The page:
I guess we have now reached the level of OS-maturity where random hiding and reinstallation of a ton of programs (including Skype) and using your credentials without permission or even so much as a notification is considered "normal". That's some creepy level of Stockholm Syndrome right there.

It isn't random reinstallation, it is "apps that are considered part of the OS only". I also disagree with this practice and wouldn't expect that from a Windows Update. HOWEVER, Microsoft stupidly uses an upgrade- instead of update-technique for 1507/1511/1607 versions (and insider and mobile) that has always had this behavior.
There was also no random hiding. You used an incompatible Shell that got disabled and you DID get notified about that through the notification center that you actually called useless but seems pretty useful here.
When you sign in to Windows with a Microsoft account and you use that Microsoft account for other things like Skype/Mail why would it not allow you to use those programs immediately? You actually did give permission for this when you decided to use a Microsoft account for login instead of a local account. And Skype has been trying to do Auto-Login for ages! Most people love it when they only have to enter their password once and everything works automatically.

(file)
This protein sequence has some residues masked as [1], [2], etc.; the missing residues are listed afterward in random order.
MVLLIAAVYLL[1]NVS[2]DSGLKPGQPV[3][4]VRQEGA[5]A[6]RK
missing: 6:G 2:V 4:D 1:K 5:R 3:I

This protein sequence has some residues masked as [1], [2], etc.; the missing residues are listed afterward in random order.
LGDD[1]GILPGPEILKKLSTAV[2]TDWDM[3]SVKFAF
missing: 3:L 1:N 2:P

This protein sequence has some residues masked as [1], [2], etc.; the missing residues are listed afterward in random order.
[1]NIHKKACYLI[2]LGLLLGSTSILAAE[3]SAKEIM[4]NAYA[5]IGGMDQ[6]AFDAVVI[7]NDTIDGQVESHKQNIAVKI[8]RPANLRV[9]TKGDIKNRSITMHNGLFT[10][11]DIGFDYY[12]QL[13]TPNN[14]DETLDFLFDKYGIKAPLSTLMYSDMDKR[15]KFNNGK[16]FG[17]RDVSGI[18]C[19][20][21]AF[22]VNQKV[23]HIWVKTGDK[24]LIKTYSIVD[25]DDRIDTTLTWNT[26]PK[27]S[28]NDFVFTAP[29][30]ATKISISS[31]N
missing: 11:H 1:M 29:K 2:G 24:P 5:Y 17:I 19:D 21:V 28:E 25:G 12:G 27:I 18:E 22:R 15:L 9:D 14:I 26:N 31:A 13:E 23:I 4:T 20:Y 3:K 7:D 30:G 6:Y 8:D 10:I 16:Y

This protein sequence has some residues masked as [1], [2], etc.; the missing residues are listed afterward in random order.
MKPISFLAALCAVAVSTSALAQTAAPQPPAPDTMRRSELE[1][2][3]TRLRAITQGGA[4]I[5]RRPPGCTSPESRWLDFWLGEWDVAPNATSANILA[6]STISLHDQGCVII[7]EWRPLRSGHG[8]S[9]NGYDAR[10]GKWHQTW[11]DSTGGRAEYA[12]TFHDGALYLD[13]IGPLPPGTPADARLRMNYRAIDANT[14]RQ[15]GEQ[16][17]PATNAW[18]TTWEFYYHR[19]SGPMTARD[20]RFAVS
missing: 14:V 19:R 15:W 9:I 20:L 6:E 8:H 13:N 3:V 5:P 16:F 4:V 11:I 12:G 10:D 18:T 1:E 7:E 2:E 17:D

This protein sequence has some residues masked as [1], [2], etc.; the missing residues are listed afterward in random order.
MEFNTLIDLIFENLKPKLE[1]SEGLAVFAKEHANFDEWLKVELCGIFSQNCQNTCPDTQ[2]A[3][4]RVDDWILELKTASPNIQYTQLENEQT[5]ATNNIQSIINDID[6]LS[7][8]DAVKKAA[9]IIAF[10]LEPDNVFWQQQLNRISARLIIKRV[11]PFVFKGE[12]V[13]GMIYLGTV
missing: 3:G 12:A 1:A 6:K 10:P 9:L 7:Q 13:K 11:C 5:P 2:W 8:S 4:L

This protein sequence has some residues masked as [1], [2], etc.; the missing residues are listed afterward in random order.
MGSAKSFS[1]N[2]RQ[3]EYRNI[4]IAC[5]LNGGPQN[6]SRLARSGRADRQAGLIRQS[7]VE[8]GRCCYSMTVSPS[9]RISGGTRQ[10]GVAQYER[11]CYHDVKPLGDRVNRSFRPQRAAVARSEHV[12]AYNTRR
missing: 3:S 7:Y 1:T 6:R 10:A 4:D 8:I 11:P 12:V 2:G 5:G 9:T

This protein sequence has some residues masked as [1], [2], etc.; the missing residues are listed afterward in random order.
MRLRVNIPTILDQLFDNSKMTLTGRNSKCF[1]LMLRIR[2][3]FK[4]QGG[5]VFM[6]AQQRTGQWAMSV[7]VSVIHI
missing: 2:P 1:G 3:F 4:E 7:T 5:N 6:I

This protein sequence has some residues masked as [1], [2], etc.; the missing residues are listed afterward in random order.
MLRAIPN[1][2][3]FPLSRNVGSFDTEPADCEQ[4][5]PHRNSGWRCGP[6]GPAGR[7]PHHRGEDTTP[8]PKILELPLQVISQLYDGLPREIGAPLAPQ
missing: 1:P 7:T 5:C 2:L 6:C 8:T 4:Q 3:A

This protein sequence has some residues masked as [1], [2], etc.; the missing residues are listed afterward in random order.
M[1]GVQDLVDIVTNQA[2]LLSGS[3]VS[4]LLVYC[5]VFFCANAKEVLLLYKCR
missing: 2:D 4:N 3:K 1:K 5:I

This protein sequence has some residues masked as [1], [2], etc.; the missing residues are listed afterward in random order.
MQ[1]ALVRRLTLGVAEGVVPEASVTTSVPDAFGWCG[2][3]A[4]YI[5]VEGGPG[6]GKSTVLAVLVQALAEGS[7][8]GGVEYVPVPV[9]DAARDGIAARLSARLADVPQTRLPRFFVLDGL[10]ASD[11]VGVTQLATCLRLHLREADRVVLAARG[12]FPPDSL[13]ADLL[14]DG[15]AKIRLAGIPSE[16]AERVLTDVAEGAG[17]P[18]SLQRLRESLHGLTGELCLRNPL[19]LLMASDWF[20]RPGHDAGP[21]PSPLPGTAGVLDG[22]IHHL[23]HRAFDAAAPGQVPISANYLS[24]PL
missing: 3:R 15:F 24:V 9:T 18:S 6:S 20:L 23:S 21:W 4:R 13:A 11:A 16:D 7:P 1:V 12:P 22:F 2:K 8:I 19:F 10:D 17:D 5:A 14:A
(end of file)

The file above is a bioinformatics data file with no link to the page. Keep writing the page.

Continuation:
I wouldn't call these things normal, but I would call them oddities or quirks or minor things to pay attention to. I would keep qualifications like "bad - really bad" for things like "my machine doesn't boot", "everything takes forever or "many of my programs/hardware doesn't work". (disastrous would be "I lost my personal files"). Please don't setup a strawman by mentioning "normal" and "Stockholm Syndrome"

Reply Parent Score: 2

ahferroin7 Member since:
2015-10-30

" I installed it through Windows Update. Where did you get the idea I installed it through an "alternative way"?

My bad. Since we both live in The Netherlands and the update hasn't shown itself on any of my machines yet I assumed that you downloaded the ISO's. Apparently this is a staged roll out and you got it the normal way while I didn't.
"
They're pushing it out incrementally because they don't want people trashing their bandwidth and hurting performance for people who they're hosting via Azure or Office 365. I'm not sure how they're deciding who gets it right now, but I had to manually force it on my work laptop (you can download a tool from Microsoft to do this from their version history page for Win10), but my home laptop (where I only use Windows for Gaming) saw the update immediately on being turned on.

Reply Parent Score: 1